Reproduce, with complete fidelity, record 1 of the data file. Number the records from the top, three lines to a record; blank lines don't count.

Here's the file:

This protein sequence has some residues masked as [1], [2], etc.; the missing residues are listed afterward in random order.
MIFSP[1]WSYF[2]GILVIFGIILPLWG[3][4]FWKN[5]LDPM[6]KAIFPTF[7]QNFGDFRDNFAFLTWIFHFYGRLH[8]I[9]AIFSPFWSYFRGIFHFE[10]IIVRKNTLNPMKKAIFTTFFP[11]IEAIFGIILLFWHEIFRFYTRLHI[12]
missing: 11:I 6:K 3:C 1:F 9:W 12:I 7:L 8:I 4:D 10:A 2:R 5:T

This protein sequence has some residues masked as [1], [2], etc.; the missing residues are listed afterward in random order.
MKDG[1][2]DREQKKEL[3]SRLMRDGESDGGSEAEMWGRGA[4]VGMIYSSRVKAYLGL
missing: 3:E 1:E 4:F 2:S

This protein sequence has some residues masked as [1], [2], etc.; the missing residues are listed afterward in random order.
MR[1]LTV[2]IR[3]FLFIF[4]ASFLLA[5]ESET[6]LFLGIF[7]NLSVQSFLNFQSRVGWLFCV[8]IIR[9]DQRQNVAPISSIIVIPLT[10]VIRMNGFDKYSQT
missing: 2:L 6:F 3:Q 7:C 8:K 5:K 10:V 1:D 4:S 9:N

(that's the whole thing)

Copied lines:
This protein sequence has some residues masked as [1], [2], etc.; the missing residues are listed afterward in random order.
MIFSP[1]WSYF[2]GILVIFGIILPLWG[3][4]FWKN[5]LDPM[6]KAIFPTF[7]QNFGDFRDNFAFLTWIFHFYGRLH[8]I[9]AIFSPFWSYFRGIFHFE[10]IIVRKNTLNPMKKAIFTTFFP[11]IEAIFGIILLFWHEIFRFYTRLHI[12]
missing: 11:I 6:K 3:C 1:F 9:W 12:I 7:L 8:I 4:D 10:A 2:R 5:T